User Experience Design - Why it matters

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User experience design. Three distinct words that in the digital sector mean so much more when they are combined as one phrase. 9 times out of 10 the quality of the user experience will be the difference between whether a site is a success or a failure. Because, if you’re not providing an optimised end user experience, what is the point? 

But what do we really mean by this? There are many definitions of user experience (UX) out there, some far more detailed and convoluted than others, but this one by the International Organization for Standardization puts it particularly succinctly:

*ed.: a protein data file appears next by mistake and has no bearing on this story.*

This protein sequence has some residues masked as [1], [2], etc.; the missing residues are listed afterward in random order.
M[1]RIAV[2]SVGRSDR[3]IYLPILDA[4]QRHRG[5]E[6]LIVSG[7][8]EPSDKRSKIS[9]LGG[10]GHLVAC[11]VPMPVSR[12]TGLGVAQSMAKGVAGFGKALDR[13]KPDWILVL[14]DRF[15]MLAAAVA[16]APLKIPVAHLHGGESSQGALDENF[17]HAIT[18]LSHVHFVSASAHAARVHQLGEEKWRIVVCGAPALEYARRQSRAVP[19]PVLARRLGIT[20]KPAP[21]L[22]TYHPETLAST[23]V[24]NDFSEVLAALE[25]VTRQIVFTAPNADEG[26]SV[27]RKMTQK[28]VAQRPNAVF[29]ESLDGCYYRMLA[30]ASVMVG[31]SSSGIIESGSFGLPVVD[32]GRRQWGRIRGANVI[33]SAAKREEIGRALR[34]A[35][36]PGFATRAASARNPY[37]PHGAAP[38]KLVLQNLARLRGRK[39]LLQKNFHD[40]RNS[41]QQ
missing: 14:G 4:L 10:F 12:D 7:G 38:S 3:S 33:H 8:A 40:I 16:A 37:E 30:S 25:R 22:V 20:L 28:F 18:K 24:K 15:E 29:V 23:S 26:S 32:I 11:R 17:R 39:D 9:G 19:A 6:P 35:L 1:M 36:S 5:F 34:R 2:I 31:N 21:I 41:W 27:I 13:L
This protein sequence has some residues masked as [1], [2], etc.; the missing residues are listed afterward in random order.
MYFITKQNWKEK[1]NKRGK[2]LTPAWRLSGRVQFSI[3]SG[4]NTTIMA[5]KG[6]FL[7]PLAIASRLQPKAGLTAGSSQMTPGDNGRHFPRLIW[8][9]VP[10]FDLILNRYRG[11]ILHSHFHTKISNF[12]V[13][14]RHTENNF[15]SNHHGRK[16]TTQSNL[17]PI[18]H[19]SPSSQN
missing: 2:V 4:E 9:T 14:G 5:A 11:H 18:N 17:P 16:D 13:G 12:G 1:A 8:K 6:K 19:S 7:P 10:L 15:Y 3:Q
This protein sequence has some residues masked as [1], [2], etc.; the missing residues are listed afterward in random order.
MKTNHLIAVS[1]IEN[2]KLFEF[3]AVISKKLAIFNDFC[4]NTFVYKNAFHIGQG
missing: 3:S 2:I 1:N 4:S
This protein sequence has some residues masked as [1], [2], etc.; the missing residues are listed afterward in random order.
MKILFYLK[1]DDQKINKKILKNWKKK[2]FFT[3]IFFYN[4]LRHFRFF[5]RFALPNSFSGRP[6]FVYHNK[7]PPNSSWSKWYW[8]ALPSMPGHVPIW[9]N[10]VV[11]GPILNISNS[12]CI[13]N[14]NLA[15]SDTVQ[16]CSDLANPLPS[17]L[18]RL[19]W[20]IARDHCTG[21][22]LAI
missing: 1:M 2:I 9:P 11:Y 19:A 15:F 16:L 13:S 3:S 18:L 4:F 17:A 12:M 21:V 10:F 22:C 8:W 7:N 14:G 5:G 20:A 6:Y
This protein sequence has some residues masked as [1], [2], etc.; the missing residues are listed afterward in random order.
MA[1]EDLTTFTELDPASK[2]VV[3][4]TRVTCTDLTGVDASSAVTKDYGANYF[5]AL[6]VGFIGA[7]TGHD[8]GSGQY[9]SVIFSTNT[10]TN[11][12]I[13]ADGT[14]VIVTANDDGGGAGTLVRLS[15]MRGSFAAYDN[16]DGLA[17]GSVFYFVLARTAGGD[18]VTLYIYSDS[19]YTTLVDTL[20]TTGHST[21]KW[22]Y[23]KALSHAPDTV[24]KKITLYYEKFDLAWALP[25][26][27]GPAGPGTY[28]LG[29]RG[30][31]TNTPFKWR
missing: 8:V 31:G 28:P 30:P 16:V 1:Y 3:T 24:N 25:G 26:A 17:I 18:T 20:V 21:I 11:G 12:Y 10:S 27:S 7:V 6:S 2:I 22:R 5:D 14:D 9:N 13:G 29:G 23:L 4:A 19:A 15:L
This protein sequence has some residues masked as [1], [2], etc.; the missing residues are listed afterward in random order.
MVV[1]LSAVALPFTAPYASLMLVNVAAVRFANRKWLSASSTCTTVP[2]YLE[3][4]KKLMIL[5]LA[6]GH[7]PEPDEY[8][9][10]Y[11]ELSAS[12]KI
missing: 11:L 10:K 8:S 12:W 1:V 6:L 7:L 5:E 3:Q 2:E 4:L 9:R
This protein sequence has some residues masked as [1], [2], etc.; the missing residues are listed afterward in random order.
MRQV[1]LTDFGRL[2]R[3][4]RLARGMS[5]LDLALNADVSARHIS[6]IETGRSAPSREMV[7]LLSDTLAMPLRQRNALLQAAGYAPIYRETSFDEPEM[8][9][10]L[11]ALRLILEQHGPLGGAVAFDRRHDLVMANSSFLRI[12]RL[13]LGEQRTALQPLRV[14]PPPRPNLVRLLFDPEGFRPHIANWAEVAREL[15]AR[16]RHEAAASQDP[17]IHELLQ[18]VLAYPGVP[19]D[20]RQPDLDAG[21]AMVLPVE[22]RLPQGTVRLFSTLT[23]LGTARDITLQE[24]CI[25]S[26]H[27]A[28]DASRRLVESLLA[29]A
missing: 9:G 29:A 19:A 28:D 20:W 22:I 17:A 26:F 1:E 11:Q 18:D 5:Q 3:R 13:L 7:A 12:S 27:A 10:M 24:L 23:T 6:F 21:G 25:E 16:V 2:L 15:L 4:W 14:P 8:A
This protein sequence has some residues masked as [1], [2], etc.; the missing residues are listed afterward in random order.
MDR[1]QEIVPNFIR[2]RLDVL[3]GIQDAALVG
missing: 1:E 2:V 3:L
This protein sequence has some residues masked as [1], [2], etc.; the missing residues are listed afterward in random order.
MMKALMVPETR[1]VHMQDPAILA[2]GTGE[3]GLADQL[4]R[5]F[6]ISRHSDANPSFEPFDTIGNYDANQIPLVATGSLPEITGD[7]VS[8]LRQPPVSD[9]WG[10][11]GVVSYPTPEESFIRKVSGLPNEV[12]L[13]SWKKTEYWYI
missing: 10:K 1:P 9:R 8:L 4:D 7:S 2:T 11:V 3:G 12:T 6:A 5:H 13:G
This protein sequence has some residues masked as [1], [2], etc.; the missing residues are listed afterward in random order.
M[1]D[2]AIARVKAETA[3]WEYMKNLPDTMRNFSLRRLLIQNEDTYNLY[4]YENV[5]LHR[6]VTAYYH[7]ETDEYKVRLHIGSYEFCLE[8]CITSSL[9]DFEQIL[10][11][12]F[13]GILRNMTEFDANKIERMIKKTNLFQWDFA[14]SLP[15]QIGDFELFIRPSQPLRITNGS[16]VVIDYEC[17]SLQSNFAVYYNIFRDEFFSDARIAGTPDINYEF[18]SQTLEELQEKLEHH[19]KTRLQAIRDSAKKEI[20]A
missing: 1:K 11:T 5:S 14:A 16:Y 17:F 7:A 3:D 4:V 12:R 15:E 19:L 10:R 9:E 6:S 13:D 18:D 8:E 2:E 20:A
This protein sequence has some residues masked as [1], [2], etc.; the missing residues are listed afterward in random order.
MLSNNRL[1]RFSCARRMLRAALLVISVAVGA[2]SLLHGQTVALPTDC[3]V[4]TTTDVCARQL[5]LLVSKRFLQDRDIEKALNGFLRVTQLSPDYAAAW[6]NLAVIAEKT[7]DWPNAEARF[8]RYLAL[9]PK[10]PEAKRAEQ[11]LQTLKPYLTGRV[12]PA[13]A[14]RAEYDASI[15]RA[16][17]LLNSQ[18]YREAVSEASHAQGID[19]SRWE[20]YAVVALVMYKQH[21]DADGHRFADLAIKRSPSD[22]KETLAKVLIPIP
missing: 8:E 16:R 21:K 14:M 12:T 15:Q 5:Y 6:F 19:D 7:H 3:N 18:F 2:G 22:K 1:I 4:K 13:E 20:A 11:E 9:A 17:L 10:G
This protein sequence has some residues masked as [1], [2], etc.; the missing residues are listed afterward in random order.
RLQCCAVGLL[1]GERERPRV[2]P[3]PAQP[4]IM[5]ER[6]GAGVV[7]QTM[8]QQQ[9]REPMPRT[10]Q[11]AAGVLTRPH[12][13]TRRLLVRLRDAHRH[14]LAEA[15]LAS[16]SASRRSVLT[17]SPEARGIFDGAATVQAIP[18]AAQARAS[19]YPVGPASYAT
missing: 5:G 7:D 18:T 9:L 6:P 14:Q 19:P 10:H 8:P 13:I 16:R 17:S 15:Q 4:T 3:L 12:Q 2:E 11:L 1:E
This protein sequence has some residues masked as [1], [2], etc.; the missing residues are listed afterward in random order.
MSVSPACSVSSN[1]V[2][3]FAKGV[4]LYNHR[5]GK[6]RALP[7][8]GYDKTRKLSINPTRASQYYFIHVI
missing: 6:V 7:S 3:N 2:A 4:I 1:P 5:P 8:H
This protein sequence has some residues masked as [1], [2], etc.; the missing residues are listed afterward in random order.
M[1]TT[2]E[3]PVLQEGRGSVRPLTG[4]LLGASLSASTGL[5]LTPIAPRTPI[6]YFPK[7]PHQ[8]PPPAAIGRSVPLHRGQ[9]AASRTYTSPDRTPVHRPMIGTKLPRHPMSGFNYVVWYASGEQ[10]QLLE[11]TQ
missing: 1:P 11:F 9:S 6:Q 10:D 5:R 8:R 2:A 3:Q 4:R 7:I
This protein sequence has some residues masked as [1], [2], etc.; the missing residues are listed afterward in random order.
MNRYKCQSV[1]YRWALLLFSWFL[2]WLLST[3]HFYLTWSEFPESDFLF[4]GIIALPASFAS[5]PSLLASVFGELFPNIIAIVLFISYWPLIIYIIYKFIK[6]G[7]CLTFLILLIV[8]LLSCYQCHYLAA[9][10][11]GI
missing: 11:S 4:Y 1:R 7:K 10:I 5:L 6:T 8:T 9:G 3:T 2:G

‘A person’s perceptions and responses that result from the use or anticipated use of a product, system or service’. 
- ISO 9241-210:2010 - Ergonomics of human-system interaction 

Or put even more simply by Matthew Magain in his excellent illustrated video, UX is ‘the design behind the design’. 

In established practice the Boersma T-Model highlights the multiple disciplines that are incorporated in user experience design, there are:

  • Research
  • Usability 
  • Information Architecture 
  • Interaction Design 
  • Visual Design
  • Content 

These six facets, a mix of design, interaction and user experience, make up the practice of UX design. Generally people who are dedicated in this role have differential weightings in these overlapping authorities.